In the US, states like California have a good climate for outdoor growing, but many states, counties, and countries either don’t have the right climate for outdoor cannabis cultivation or are required to grow indoors due to zoning and land use issues. Some requirements may make outdoor growing nearly impossible, such as in areas where the only properties zoned for cannabis are in urban spaces.
Additionally, in some areas, outdoor growing is entirely banned. “There’s a lot of restrictions because of fears of odor complaints and things like that,” said Neil Kolwey, an expert in industrial energy efficiency. So many areas are currently dependent on indoor cultivation to supply their cannabis markets.
To add to this, Mills and Zeramby point out that in some areas, “‘Financial incentives’ for energy
efficiency is offered to indoor growers by utility companies,” making it more cost effective than outdoor growing and inadvertently driving up the environmental cost of cannabis production.
“Cannabis policy and environmental policy must be harmonized. Until then, some of the nation’s hardest-earned progress towards climate change solutions is at risk as regulators continue to ignore this industry’s mushrooming carbon footprint,” said Mills and Zeramby.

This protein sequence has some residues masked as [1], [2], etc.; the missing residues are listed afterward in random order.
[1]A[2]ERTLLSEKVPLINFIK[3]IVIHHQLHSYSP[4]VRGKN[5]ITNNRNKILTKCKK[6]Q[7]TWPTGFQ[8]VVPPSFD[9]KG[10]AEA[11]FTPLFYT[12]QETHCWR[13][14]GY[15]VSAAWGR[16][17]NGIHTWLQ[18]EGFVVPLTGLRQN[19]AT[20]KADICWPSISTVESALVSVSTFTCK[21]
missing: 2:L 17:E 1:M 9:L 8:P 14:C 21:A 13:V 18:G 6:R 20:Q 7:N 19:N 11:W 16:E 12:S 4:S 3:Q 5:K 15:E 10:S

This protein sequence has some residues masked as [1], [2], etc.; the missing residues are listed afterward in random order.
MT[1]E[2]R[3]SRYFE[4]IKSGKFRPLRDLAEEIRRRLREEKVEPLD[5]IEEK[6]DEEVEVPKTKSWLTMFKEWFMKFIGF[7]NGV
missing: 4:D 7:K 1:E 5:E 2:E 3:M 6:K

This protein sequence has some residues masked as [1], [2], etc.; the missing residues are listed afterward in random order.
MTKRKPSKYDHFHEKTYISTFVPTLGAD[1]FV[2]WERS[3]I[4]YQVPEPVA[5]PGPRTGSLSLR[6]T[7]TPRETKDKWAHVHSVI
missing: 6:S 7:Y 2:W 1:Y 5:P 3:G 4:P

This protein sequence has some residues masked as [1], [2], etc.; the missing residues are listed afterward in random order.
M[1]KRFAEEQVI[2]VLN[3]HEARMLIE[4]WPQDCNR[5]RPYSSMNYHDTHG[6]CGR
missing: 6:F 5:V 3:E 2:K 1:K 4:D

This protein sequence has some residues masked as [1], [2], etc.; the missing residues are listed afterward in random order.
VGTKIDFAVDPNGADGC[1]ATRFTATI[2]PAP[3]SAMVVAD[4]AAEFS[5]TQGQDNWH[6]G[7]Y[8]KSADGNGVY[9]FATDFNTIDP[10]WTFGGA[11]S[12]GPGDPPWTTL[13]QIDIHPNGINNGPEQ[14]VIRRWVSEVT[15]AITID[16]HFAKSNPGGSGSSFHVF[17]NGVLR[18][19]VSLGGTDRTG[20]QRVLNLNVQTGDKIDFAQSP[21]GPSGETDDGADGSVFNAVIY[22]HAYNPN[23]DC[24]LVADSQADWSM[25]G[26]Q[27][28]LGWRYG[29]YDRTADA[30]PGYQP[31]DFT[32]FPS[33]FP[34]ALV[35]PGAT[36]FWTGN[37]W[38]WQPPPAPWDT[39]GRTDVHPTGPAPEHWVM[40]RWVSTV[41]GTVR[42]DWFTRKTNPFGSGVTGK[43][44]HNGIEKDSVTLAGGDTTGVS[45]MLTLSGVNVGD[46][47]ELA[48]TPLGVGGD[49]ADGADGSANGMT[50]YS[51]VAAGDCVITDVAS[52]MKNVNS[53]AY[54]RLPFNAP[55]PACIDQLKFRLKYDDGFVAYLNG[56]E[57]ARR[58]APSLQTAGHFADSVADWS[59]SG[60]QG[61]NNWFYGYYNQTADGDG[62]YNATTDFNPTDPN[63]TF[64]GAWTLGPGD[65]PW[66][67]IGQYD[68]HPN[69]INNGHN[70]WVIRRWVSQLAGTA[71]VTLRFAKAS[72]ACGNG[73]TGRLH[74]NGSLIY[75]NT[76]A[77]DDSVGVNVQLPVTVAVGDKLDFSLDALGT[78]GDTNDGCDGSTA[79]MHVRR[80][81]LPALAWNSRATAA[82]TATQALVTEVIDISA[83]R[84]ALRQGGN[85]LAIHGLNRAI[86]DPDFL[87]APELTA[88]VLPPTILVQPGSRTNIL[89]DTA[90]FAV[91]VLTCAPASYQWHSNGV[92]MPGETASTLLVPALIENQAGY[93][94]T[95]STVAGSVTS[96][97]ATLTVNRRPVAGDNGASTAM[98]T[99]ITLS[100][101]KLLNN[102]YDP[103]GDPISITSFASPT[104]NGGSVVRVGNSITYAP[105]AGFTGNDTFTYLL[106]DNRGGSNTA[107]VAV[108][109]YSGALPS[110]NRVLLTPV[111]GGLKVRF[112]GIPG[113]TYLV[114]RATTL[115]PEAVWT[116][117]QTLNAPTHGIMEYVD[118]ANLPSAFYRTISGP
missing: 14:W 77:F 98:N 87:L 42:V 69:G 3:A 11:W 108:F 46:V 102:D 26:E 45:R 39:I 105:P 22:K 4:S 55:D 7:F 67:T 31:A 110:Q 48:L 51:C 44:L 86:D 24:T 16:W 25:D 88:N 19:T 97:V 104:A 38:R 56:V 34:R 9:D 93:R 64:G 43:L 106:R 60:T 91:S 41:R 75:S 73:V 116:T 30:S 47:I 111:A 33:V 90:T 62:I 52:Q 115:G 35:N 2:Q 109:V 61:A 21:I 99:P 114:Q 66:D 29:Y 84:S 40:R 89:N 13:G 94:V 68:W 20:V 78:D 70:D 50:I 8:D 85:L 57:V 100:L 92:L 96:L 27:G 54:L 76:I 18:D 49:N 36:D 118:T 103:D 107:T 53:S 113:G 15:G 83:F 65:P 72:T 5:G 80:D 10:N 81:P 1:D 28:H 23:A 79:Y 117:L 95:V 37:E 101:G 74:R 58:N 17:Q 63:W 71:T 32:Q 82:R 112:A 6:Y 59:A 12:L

Solutions to cannabis energy problems
Mills and Zeramby argue that policymakers need to address this energy problem but have been mostly silent. A few states like Massachusetts and Illinois have taken some steps toward reducing their own cannabis industry’s energy footprint by requiring cultivators to use more energy-efficient technology, and California is currently considering mandating that indoor cultivators use LEDs instead of energy-hogging HPS lights.
But the authors point to policies that would encourage outdoor growing, as they don’t believe indoor growing can ever become sustainable. Others, while agreeing that outdoor is environmentally better, point to ways to make indoor growing more efficient.
Kolwey, who produced a report on how growers can reduce their environmental impact, found that by adopting more efficient methods of lighting, cooling, and dehumidification, growers can reduce energy use by as much as 32%. He believes that when cannabis becomes legal at a national level, large operations will overtake small ones, saying “From an environmental point of view, that’s okay, because the larger ones are gonna be more efficient.”